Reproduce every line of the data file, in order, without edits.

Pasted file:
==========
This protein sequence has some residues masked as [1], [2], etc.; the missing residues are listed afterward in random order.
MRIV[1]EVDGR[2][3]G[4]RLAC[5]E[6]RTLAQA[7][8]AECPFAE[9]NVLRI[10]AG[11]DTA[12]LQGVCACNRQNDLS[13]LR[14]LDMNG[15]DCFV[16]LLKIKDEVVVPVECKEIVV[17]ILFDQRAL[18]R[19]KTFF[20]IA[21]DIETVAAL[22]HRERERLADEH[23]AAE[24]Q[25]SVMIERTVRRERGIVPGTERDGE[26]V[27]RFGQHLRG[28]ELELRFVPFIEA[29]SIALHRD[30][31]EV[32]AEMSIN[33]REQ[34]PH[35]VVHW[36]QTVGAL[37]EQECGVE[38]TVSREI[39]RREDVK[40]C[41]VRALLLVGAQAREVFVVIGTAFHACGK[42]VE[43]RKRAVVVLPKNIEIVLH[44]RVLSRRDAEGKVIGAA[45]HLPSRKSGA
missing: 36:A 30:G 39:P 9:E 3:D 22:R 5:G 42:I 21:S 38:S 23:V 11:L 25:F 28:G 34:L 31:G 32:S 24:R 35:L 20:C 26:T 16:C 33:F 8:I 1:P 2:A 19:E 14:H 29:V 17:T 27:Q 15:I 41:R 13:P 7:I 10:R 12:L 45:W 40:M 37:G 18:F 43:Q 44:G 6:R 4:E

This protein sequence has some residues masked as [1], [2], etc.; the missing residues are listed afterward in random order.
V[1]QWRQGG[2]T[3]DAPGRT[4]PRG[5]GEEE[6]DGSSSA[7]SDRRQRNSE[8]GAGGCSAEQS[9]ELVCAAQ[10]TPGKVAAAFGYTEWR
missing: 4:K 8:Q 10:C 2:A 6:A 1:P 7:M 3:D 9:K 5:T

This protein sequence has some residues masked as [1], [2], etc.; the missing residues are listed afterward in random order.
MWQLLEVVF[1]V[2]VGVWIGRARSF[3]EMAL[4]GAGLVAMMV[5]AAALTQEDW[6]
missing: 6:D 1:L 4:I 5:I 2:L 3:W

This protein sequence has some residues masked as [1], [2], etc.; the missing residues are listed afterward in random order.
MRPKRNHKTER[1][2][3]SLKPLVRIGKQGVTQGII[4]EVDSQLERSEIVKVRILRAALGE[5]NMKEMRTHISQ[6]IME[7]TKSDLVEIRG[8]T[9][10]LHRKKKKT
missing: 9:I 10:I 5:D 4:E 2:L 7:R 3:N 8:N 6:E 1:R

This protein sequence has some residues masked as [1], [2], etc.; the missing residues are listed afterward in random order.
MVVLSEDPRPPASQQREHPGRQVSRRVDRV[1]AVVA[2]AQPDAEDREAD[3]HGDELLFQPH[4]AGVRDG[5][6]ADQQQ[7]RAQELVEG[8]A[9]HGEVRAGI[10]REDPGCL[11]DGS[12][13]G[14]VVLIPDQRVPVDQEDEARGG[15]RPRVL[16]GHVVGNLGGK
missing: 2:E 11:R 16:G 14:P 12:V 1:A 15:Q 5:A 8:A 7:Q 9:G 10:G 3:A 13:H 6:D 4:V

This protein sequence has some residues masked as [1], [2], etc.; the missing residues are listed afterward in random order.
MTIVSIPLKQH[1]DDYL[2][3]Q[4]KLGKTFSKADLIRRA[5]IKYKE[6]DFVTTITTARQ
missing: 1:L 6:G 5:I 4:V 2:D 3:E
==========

This protein sequence has some residues masked as [1], [2], etc.; the missing residues are listed afterward in random order.
MRIV[1]EVDGR[2][3]G[4]RLAC[5]E[6]RTLAQA[7][8]AECPFAE[9]NVLRI[10]AG[11]DTA[12]LQGVCACNRQNDLS[13]LR[14]LDMNG[15]DCFV[16]LLKIKDEVVVPVECKEIVV[17]ILFDQRAL[18]R[19]KTFF[20]IA[21]DIETVAAL[22]HRERERLADEH[23]AAE[24]Q[25]SVMIERTVRRERGIVPGTERDGE[26]V[27]RFGQHLRG[28]ELELRFVPFIEA[29]SIALHRD[30][31]EV[32]AEMSIN[33]REQ[34]PH[35]VVHW[36]QTVGAL[37]EQECGVE[38]TVSREI[39]RREDVK[40]C[41]VRALLLVGAQAREVFVVIGTAFHACGK[42]VE[43]RKRAVVVLPKNIEIVLH[44]RVLSRRDAEGKVIGAA[45]HLPSRKSGA
missing: 36:A 30:G 39:P 9:E 3:D 22:R 5:G 42:I 21:S 38:S 23:V 11:L 25:F 28:G 34:L 31:G 32:S 24:R 35:L 20:C 26:T 16:C 33:F 8:I 1:P 2:A 19:E 14:H 29:V 17:T 27:Q 15:I 41:R 13:P 7:I 10:R 12:L 45:W 40:M 37:G 18:F 43:Q 44:G 6:R 4:E

This protein sequence has some residues masked as [1], [2], etc.; the missing residues are listed afterward in random order.
V[1]QWRQGG[2]T[3]DAPGRT[4]PRG[5]GEEE[6]DGSSSA[7]SDRRQRNSE[8]GAGGCSAEQS[9]ELVCAAQ[10]TPGKVAAAFGYTEWR
missing: 4:K 8:Q 10:C 2:A 6:A 1:P 7:M 3:D 9:K 5:T

This protein sequence has some residues masked as [1], [2], etc.; the missing residues are listed afterward in random order.
MWQLLEVVF[1]V[2]VGVWIGRARSF[3]EMAL[4]GAGLVAMMV[5]AAALTQEDW[6]
missing: 6:D 1:L 4:I 5:I 2:L 3:W

This protein sequence has some residues masked as [1], [2], etc.; the missing residues are listed afterward in random order.
MRPKRNHKTER[1][2][3]SLKPLVRIGKQGVTQGII[4]EVDSQLERSEIVKVRILRAALGE[5]NMKEMRTHISQ[6]IME[7]TKSDLVEIRG[8]T[9][10]LHRKKKKT
missing: 9:I 10:I 5:D 4:E 2:L 7:R 3:N 8:N 6:E 1:R

This protein sequence has some residues masked as [1], [2], etc.; the missing residues are listed afterward in random order.
MVVLSEDPRPPASQQREHPGRQVSRRVDRV[1]AVVA[2]AQPDAEDREAD[3]HGDELLFQPH[4]AGVRDG[5][6]ADQQQ[7]RAQELVEG[8]A[9]HGEVRAGI[10]REDPGCL[11]DGS[12][13]G[14]VVLIPDQRVPVDQEDEARGG[15]RPRVL[16]GHVVGNLGGK
missing: 2:E 11:R 16:G 14:P 12:V 1:A 15:Q 5:A 8:A 7:Q 9:G 10:G 3:A 13:H 6:D 4:V

This protein sequence has some residues masked as [1], [2], etc.; the missing residues are listed afterward in random order.
MTIVSIPLKQH[1]DDYL[2][3]Q[4]KLGKTFSKADLIRRA[5]IKYKE[6]DFVTTITTARQ
missing: 1:L 6:G 5:I 4:V 2:D 3:E